The Change.org petition site recently dropped the misleadingly named "StudentsFirst" and "Stand for Children" as paying clients.
This came after public pressure including a counter-petition by a Chicago teacher on MoveOn's SignOn.org petition site.
Things came to a head when Stand for Children - Illinois posted a petition on Change.org attacking the Chicago Federation of Teachers for their recent vote to authorize a strike. The petition, titled "Tell Chicago Board of Education and Teachers' Union: Get Back to the Bargaining Table," seemed even-handed. But it contained key, loaded words: the teachers' "premature strike-authorization vote."
"These teachers are negotiating for libraries, art classes, school playgrounds, and support staff including counselors and nurses," she said. "These are important for schools and more importantly, children. To promote an anti-labor group's anti-labor petition in the middle of a contract negotiation is unacceptable and dangerously close to crossing a picket line."
Johnson's petition went "viral" on the Internet.
Urging her readers to sign Johnson's petition, Aro wrote: "Stand for Children, StudentsFirst and the gaggle of groups promoting similar agendas have crafted their messaging in such a way that many progressive activists are fooled."
What could be wrong with these self-proclaimed pro-student, pro-child groups? Plenty.
StudentsFirst is headed by Michelle Rhee, former head of the Washington, D.C., public schools. Aro notes that "Rhee's time as the chancellor of the District of Columbia Public Schools was rife with anti-teacher policies, including illegally firing teachers." Rhee has also been implicated in test-score tampering at D.C. schools during her chancellorship. Read more about her here.
Amidst a fog of "pro-student" rhetoric, here is just a sampling of "meat" contained in the StudentsFirst policy list:
- shifting control of public schools away from elected school boards to one-person "mayoral control." Why? Because, the group says, "Public employee unions invest in friendly school board candidates and expect handsome returns."
- support for "turnaround" models that involve mass firing of teachers and principals and turning schools over to charter operators and other private managers - the vast majority of which are non-union.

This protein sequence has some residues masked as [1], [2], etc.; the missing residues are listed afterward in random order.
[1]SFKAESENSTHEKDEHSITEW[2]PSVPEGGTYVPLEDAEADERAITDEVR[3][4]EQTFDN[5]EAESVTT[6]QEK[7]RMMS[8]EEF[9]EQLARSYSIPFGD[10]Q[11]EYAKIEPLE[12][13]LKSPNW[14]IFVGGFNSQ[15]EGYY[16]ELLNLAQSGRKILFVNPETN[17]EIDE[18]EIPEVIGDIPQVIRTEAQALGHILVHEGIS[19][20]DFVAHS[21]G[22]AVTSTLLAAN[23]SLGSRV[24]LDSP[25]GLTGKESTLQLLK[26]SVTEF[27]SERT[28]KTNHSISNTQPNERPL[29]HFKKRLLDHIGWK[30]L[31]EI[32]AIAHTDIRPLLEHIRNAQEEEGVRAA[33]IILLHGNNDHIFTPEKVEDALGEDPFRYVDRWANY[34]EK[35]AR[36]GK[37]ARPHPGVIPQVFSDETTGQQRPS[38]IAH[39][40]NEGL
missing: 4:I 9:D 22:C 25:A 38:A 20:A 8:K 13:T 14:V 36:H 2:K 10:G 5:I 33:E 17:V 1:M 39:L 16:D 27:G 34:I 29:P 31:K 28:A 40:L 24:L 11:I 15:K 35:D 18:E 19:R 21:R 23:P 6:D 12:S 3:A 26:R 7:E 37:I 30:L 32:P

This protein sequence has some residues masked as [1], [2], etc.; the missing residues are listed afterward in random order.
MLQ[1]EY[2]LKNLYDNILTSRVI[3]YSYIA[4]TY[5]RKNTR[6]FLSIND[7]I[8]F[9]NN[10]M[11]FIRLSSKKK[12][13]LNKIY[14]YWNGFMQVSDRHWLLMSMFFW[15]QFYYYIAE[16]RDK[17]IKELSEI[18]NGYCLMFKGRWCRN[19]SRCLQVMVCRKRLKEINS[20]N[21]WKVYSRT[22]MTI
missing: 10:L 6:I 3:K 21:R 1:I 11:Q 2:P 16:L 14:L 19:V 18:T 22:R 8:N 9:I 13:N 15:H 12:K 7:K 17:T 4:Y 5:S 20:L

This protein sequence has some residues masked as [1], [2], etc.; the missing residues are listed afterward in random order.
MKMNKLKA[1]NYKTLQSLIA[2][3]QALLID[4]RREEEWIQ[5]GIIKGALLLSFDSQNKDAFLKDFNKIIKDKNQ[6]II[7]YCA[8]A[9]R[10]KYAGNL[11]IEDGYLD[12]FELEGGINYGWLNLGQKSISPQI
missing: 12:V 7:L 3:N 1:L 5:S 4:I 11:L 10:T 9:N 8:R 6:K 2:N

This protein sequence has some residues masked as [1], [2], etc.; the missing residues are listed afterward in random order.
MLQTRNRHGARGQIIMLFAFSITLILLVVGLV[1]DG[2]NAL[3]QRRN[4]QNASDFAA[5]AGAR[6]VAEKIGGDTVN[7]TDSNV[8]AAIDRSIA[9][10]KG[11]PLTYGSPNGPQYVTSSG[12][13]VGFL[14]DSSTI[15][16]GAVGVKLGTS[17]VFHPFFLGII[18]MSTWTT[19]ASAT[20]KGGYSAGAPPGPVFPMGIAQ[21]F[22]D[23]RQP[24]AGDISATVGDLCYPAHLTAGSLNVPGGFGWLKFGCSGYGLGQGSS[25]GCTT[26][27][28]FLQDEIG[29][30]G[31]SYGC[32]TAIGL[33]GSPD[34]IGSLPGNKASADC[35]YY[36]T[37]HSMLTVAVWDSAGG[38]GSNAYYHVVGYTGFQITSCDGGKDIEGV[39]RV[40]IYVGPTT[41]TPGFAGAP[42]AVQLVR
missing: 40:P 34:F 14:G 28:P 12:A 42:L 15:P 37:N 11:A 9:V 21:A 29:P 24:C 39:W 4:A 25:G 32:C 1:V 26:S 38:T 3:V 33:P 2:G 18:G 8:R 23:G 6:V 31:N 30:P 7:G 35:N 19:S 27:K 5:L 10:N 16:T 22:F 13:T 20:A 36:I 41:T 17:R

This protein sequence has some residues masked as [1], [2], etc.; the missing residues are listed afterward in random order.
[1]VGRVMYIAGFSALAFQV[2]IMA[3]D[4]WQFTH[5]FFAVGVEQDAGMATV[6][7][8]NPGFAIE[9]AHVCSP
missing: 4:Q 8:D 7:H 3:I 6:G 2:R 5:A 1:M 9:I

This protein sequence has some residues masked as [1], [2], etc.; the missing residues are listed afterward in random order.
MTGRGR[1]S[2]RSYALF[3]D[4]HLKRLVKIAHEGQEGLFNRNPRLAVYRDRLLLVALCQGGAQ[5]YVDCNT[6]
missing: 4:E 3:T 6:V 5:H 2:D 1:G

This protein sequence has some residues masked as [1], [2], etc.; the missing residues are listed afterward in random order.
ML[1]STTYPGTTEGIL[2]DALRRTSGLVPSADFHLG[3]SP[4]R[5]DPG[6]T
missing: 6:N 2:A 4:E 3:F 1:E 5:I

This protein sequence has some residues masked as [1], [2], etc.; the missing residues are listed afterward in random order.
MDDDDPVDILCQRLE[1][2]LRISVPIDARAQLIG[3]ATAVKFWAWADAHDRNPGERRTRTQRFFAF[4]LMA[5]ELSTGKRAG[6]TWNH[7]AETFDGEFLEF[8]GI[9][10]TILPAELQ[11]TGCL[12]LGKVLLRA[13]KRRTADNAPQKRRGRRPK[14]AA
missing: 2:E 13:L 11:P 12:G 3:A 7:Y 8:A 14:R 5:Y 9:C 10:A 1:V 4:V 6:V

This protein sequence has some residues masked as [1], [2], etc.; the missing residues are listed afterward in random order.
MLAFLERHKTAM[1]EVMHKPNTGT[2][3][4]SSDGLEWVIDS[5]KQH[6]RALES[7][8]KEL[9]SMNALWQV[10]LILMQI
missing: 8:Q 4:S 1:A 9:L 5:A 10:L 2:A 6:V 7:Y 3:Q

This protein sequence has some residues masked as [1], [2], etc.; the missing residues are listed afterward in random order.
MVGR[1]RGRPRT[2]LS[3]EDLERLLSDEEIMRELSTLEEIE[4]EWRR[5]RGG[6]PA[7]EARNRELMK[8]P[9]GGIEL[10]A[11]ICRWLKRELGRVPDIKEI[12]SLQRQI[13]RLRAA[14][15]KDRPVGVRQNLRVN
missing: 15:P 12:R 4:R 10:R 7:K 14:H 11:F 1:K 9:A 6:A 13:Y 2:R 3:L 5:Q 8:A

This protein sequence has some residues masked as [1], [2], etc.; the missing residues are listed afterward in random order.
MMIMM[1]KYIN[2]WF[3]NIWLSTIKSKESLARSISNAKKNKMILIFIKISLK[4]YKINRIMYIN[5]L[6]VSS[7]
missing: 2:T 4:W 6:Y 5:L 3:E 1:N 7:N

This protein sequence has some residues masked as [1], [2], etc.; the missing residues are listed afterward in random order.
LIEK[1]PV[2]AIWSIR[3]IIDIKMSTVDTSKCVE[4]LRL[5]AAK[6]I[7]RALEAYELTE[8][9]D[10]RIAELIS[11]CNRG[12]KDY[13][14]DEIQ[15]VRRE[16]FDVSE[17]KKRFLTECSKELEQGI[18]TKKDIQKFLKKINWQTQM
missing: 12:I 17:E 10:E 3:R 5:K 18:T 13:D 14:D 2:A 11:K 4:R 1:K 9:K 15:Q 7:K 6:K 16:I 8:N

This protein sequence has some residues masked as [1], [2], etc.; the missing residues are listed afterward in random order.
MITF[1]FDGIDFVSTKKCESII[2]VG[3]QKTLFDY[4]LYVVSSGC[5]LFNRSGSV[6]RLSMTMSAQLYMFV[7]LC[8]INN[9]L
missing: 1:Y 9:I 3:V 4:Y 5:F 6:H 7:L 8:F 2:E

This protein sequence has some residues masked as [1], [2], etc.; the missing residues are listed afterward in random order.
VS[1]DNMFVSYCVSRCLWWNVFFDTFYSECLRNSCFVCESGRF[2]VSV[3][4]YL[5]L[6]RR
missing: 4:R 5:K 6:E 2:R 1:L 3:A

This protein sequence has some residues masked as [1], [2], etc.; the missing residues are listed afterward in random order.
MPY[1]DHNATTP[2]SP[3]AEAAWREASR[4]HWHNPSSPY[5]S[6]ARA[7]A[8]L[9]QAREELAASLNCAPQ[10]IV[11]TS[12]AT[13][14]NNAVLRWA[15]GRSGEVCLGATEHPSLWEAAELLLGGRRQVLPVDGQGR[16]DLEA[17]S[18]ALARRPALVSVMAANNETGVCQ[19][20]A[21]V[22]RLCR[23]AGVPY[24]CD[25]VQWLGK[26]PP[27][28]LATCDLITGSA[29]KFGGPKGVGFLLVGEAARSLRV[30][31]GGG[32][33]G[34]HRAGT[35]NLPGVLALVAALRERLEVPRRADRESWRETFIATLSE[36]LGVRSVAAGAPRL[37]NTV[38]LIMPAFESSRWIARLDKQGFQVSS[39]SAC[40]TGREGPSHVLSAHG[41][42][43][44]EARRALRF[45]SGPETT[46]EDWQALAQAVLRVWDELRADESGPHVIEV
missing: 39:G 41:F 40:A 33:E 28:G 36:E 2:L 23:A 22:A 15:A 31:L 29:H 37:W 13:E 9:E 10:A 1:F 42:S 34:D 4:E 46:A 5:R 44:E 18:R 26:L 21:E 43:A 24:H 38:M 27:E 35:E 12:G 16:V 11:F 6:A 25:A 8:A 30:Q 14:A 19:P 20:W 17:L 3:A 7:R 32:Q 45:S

- end all job security and professional protection for teachers. Put them at the mercy of individual supervisors' whims, prejudices or favoritism. The organization states flatly: "State law should not grant, implicitly or directly, tenure or permanent contracts for PK-12 education professionals."
- shifting teacher "defined benefit" pensions to individual 401(k) type plans, which put all the risk on the individual. StudentsFirst claims that "today's district pensions and other benefits are not sustainable" and criticizes them for "excessively rewarding longevity."
On the spending side, Reuters reports "a previously undisclosed donation of $100,000 to Partnership for Ohio's Future, a campaign run by the state's Chamber of Commerce to push for passage of Republican Governor John Kasich's 2011 budget. That budget, which passed and was implemented, included deep cuts to public education funding."
Stand for Children started out as a liberal group pressing for progressive change. It is headed by Jonah Edelman, son of well-known liberal policy advocates Marian Wright Edelman and Peter Edelman. However, it has morphed into an openly anti-union group that is lavishly funded by billionaires and investment firm managers, among them Chicago's Henry Crown family and the Pritzkers, big Obama donors, whose Hyatt hotels have been battling the Unite Here union. Stand for Children has spent millions in Illinois pushing legislation that would outlaw teacher strikes and destroy seniority rights. Its website provides no hint of this activity.
Major funders nationally also include Bill Gates and the Walton Family Foundation (Walmart!), according to a report by Ken Libby and Adam Sanchez at Rethinking Schools. Other big funders are tied to Bain Capital, the job-killing venture capital firm founded by Mitt Romney.
As with StudentsFirst, their budget evidently includes paying to post petitions on sites like Change.org. Change.org spokesperson Benjamin Joffe-Walt acknowledged that paid contracts with his for-profit group are "essentially advertising."
Libby and Sanchez attribute Stand for Children's rightward shift to "an enormous influx of corporate cash" and corporate-minded board members. Stand for Children's board is filled with people from venture capital and "entrepreneurship" organizations - including Bain Capital. Emma Bloomberg, daughter of billionaire New York Mayor Michael Bloomberg, became a board member in 2010 and now chairs the board. She is with the Robin Hood Foundation, a "venture philanthropy organization, whose board of directors is dominated by corporate titans like General Electric CEO Jeffrey Immelt and JPMorgan CEO Jes Staley."
"It's clear that conservative foundations and corporate-backed operatives recognize that organizing parents is a promising way to further their agendas," Libby and Sanchez write.
Parents, teachers, students and communities: beware.
Photo: Students head to classes after lunch at a school designed for 2,700 students that already has 3,333 students and is using 22 portable classrooms. Steve Marcus//The Las Vegas Sun/AP